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Public Papers - 1992 - January

Remarks With Prime Minister Kiichi Miyazawa of Japan to the Presidential Business Delegation in Tokyo


The President. Let me just say to those on the American side and this very distinguished delegation of American business people that are here, led by our able Secretary of Commerce, how pleased we are to be in Japan and, Mr. Prime Minister, how much we appreciate your hospitality.

Are we going to have a translation or do we -- --

The Prime Minister. Go ahead. I think we understand.

The President. And to the Japanese here, let me say how important we view this part of our trip. The trip is not simply about jobs and business. This is a terribly important part of it. But given the breadth of understanding of this Prime Minister, we've been able to talk about world security problems, about a global partnership, about the big picture. To guarantee that this big picture continues to unfold in a positive way, we must make dramatic progress on the business side. And indeed, Prime Minister Miyazawa and I have had a real opportunity now to begin once again our discussions of this.

But I would say to you, my friend, these are good people, our business people. They are people that not only represent individual American companies, but in a sense we've brought a delegation that is widely connected with chambers of commerce, Federation of Independent Business, the heartbeat of our country in jobs in small business, independent business. And so, the head of the Independent Business Association is here, the National Association of Manufacturing. And in these discussions, your friends and colleagues are talking to our organizations as well as to these business executives and individuals in whom I have so much personal confidence.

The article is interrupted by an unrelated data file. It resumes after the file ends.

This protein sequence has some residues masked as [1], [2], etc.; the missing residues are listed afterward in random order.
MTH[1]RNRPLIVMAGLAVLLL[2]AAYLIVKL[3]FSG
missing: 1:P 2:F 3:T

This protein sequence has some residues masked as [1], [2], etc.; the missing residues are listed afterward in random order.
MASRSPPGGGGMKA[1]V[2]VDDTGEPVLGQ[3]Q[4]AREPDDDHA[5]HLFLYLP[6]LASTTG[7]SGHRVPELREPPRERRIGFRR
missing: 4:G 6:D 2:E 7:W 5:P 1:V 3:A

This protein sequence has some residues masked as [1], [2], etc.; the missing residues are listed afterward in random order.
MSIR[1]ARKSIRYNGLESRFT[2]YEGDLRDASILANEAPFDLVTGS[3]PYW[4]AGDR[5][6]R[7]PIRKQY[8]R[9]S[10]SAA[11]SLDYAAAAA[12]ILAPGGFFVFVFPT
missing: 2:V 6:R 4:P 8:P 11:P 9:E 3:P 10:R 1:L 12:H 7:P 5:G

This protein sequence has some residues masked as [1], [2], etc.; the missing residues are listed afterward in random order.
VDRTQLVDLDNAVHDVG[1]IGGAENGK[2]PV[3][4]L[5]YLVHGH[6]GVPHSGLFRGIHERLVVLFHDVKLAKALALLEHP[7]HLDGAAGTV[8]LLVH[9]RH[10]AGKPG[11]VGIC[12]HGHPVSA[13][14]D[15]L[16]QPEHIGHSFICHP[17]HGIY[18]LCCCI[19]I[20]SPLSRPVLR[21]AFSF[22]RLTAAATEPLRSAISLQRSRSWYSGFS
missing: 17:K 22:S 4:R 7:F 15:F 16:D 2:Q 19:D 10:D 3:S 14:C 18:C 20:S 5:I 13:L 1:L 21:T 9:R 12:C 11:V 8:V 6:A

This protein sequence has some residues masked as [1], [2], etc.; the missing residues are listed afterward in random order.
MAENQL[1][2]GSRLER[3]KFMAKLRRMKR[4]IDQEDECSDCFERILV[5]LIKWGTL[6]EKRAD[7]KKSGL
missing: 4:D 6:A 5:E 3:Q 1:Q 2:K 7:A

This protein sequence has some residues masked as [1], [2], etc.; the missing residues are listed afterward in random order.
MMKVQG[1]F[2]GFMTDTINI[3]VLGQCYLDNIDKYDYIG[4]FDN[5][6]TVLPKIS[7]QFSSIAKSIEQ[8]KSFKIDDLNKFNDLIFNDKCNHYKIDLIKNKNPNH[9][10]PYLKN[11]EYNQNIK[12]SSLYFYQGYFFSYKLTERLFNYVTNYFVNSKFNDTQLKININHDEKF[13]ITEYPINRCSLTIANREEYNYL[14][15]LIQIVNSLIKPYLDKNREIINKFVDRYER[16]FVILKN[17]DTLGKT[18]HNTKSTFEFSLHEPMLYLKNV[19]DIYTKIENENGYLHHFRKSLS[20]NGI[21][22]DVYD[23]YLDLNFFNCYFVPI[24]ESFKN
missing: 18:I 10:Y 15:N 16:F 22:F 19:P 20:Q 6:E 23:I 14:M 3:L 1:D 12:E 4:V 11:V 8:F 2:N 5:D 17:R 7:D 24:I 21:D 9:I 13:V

But we're grateful to you. And I would just like to turn the floor over to you, sir, for any comments that you'd care to make.

The Prime Minister. Thank you, Mr. President. If I may, a few words.

Secretary Mosbacher, distinguished U.S. business executives, I hope you are having a productive meeting. It must be quite rare, even in the United States, for such an outstanding group of business executives to get together in one room, particularly from such a broad spectrum of industries ranging from potato chips to computer chips. [Laughter] I should be delighted if you take full advantage of this special occasion for the benefit of both economies.

President Bush and I are working hard to advance our bilateral relationship including its economic aspect, not only for the sake of our two countries but also for the rest of the world. In so doing, both the President and I have great expectations for the input from the private sectors.

Now, 18 people are enough to form 2 baseball teams. I hope you will be throwing balls of imaginative and creative ideas back and forth with the Trade Minister here today, as well as with Japanese business representatives tomorrow morning, so as to further utilize market-access opportunities here in Japan.

You are welcome. Thank you very much.

The President. May I correct an omission? Yesterday, far beyond the call of duty, Mr. Watanabe, the Minister, met with our people and came down and couldn't have been more hospitable to Mrs. Bush and me. And I'm very sorry I did not mention that in the beginning of my remarks.